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Two ways to compensate your employees' overtime without paying them a cent!

by , 30 April 2013
Ironically, while tomorrow's public holiday is called Workers' Day, many employees still show up to work on this day. And while some companies are doing all they can to cut the amount of overtime employees work, others are happy for employees to be in the office at all hours to get through their workload and ensure production targets are met. Luckily, there are two ways to 'pay' your employees for their overtime that won't affect you're company's coffers!

 
Weaver city in Alabama is looking to cut its employees' overtime until the fiscal year ends to save Weaver an estimated $50,000, says The AnnistonStar
 
That shows how expensive it can be to have your employees working overtime.
 
If you're looking to cut costs in a similar way, you have a few options, says the Labour Law for Managers Loose Leaf.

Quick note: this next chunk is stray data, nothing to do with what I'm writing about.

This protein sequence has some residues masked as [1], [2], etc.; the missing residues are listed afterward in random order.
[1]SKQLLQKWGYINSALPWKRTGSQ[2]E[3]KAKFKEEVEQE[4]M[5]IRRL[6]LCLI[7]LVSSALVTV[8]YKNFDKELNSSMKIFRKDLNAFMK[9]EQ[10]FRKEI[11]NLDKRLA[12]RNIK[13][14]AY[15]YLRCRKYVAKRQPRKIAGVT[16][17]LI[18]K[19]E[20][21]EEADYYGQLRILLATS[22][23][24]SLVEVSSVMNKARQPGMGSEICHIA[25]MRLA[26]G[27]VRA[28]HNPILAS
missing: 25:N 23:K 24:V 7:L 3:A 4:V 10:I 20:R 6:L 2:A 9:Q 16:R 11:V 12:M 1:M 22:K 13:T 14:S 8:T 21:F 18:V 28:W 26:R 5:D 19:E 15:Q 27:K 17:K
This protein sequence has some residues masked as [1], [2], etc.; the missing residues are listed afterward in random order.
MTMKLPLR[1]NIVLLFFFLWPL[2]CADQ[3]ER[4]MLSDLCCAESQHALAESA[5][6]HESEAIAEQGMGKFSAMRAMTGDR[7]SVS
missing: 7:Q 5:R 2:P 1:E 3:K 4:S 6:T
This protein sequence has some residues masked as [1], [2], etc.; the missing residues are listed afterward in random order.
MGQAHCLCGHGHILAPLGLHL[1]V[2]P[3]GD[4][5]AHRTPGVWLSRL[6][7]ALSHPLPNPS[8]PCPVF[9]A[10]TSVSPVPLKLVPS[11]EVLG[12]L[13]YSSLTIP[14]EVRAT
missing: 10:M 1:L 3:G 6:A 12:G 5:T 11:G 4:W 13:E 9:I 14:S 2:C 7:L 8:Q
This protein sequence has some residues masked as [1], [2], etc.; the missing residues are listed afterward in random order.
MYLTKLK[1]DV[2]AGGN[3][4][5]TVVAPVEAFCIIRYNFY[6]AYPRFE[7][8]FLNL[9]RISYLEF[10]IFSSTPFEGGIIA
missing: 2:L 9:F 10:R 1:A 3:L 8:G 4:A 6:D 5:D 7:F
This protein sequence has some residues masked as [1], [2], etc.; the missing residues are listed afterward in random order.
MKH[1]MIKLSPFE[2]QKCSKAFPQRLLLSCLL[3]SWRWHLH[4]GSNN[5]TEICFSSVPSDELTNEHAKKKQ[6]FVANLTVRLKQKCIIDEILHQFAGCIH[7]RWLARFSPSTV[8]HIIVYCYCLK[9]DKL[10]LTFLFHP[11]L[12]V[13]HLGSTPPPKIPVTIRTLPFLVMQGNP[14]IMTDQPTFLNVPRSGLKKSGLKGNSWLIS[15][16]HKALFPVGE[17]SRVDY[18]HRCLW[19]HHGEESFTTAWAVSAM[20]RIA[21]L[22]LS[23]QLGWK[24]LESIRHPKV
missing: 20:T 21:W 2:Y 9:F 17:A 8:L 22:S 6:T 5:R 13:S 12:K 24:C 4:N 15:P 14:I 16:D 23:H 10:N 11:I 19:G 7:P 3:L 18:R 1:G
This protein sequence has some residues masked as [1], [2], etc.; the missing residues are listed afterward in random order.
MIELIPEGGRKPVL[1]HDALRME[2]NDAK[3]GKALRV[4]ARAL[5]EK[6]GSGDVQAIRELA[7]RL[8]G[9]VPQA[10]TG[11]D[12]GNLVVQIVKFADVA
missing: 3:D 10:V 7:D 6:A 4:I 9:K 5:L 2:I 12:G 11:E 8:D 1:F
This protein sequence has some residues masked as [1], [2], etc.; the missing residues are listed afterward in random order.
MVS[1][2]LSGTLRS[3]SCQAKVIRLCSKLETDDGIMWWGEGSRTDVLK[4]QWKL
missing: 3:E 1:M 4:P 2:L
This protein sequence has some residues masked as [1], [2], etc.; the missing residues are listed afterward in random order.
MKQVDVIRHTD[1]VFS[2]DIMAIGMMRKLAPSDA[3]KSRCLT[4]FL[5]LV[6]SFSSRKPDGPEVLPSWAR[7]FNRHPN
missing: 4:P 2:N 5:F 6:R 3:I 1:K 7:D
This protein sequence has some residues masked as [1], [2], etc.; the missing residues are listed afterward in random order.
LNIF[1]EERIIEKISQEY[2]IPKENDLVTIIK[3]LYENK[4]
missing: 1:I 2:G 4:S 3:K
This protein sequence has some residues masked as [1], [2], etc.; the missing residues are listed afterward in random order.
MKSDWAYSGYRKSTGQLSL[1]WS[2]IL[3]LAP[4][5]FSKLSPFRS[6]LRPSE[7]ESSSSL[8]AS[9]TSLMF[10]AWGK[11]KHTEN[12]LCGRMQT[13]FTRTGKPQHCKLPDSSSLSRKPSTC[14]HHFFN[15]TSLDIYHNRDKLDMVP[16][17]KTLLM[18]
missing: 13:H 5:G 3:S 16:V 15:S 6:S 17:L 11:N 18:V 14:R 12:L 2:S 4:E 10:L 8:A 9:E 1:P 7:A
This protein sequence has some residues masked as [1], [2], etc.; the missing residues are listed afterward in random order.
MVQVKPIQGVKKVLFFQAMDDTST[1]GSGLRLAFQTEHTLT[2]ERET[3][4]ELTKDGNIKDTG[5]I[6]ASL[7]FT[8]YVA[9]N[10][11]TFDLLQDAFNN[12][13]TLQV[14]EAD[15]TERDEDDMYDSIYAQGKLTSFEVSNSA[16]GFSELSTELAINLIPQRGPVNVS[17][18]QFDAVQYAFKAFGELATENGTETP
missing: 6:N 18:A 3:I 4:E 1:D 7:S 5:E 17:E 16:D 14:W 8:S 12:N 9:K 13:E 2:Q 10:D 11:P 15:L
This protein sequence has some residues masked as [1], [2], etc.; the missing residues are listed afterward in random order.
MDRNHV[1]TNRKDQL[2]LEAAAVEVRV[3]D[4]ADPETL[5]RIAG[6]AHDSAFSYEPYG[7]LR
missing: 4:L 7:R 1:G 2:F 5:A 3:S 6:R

Overtime trade-off option 1: Work a public holiday in exchange for another day off
 
For example, your employee can choose to work on a public holiday – like Workers' Day tomorrow – and exchange the public holiday for any other day if you've both agreed to this on an ad hoc basis.
 
This means your employee can work on a public holiday in exchange for an extra day off over his child's school holiday if he doesn't have enough annual leave accumulated to do so and he doesn't want to take a day's unpaid leave.
 
The best part? 
 
Your employee can do this to work on a religion-based public holiday like Good Friday, to exchange the public holiday for a religious holy day of his own faith that's not recognised as a public holiday, such as Rosh Hashanah if he's Jewish, says Taryn Strugnell on FSP Business
 
Overtime trade-off option 2: Work overtime for time off in lieu of payment
 
You can also give your employee time off in lieu of payment for overtime if you have an agreement in place, according to the Basic Conditions of Employment Act.
 
Just remember that if you go with this option, you need to give the employee the time off within a month of his working overtime
 
If you simply can't afford to do so due to company deadlines, you can agree in writing to extend this to 12 months, confirms the Labour Law for Managers Loose Leaf.
 
There you have it. Two great overtime trade-offs that'll keep your employees happy without affecting your business bottom line!
 


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